By Bruce van Wyk, director, PaySpace
Africa’s annual growth is currently set at 4.3%, positioning the continent as the second-fastest growing region in the world. A young population hungry for work, an increasingly urban and growing middle class, and a rapid adoption of technology are just some of the factors contributing to this economic progress.
Understandably, multi-national businesses in search of new markets are enthusiastic about entering these dynamic African countries and many have opened up new offices across the continent. However, as with any new business endeavour, unforeseen challenges can upset, delay or even completely derail operations. The lay of the land and letter of the law changes from country to country and navigating this foreign, legislative terrain can be tricky – even for those companies that have been ‘around the block’ more than once.
Fortunately, it’s not impossible for your company to achieve full compliance while enjoying all the rewards of expanding into Africa. From our knowledge and experience of 37 African countries, here are three important guidelines to help you stay on the right side of the law.
- Do your research
There are 54 countries in Africa, each with their own languages, customs and legislation. Even with the help of a translator, it can be difficult to access the relevant powers that be – not to mention the correct rulebook. Some international businesses make the mistake of assuming that what works in say Nigeria, will work in neighbouring Cameroon. It won’t, and this error can be very costly in the long-run.
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As no two countries operate in the same fashion, it’s imperative that your business prepares itself accordingly before stepping into any new market. For example, depending on the country in question’s level of development, there may only be one hardcopy of local legislation available. Regardless of the source, it could be many months before your company is able to access the legislative rulebook and once it does, further research will need to be done to ensure correct interpretation. Any incorrectly applied laws, due to a lack of understanding, knowledge or difference in opinion, will result in non-compliance and penalties.
Inexperience is no defence, so make sure you have researched the country’s legislative framework thoroughly before renting that office space.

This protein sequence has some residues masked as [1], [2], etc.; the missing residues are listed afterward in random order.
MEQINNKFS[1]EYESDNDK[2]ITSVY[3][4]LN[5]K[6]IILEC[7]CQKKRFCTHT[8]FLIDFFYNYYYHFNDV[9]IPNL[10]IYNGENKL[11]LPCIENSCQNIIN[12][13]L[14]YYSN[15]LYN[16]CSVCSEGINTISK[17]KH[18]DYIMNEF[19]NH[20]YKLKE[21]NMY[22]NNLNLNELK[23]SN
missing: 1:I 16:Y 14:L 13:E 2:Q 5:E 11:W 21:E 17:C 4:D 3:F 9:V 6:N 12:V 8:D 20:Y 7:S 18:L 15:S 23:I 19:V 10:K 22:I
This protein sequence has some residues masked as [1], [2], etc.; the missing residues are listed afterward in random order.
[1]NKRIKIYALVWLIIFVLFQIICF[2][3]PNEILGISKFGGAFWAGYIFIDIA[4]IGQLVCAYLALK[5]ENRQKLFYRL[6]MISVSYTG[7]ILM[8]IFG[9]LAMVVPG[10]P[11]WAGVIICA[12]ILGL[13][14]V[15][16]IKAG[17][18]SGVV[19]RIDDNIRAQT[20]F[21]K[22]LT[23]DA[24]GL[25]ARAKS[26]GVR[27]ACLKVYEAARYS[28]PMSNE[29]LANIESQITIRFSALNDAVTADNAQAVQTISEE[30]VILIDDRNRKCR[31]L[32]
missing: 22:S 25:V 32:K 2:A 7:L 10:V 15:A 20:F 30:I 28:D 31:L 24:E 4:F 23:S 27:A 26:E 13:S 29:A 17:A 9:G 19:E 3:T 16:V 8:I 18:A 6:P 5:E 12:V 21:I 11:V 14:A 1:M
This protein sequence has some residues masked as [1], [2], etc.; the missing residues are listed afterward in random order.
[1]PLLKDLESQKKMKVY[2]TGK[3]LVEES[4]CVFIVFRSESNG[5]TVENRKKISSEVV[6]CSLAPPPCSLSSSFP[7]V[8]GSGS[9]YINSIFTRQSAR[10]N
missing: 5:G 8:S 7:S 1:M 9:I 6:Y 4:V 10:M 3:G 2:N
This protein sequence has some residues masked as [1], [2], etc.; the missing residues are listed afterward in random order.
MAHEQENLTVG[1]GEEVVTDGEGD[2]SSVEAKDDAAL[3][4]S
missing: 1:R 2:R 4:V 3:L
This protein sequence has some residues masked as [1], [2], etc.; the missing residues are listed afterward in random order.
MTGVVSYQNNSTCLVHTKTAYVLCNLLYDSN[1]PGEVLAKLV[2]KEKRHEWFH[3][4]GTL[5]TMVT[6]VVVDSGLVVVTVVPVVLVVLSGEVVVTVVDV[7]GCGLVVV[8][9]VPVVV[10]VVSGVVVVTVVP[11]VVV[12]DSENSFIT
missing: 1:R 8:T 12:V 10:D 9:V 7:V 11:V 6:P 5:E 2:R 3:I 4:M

- Enlist local assistance
Often, the best way to overcome unfamiliar bureaucracy is to work closely with the local government and build key relationships within the relevant departments such as tax. As you establish your new office, this local knowledge can help you interpret critical policies and abide by all the correct regulations.
Over and above any government contacts, you’ll need someone with an ear to the ground to guide your growth once the new office is up and running. In certain African countries it can be common for payroll legislation to change suddenly. A local partnership with someone in the know can help you stay a step ahead of any legal adjustments and keep your company in the clear.
If your business is present in more than one African country, it pays to enlist the assistance of a cross-border service provider. Rather than try and manage separate supplier relationships, aim for a one-stop shop that can navigate the various legislative environments that are important to you.
- Check your information
Local support is vital but regardless of how well you know and trust your public sector contacts and legislative advisors, you need to double-check all information before acting on it. Cross-check any updates from the local governmental departments with your local service provider and vice versa. It’s a good idea to set-up a notification system so that you get immediate alerts as soon as any changes to any legislation are made. Go one step further and ask a local HR or payroll specialist to verify any and all changes or updates to legislation to ensure that you stay compliant and correctly up-to-speed.
Most importantly, take responsibility for what you do and don’t know and make sure that your payroll managers and relevant teams take the necessary measures to stay informed at all times.
“If you do not have patience you cannot make beer” – Ovambo proverb
The companies that are benefitting the most from Africa’s undeniable potential are those that take an honest approach to business. They respect local customs, apply the appropriate pressure when necessary but are polite and patient with local authorities. Africa is on the rise, and companies should act now to make the most of this opportunity. Knowledge of, and compliance with, local legislation is critical at all times. Get this right and your business will reap great rewards and expand successfully across the continent.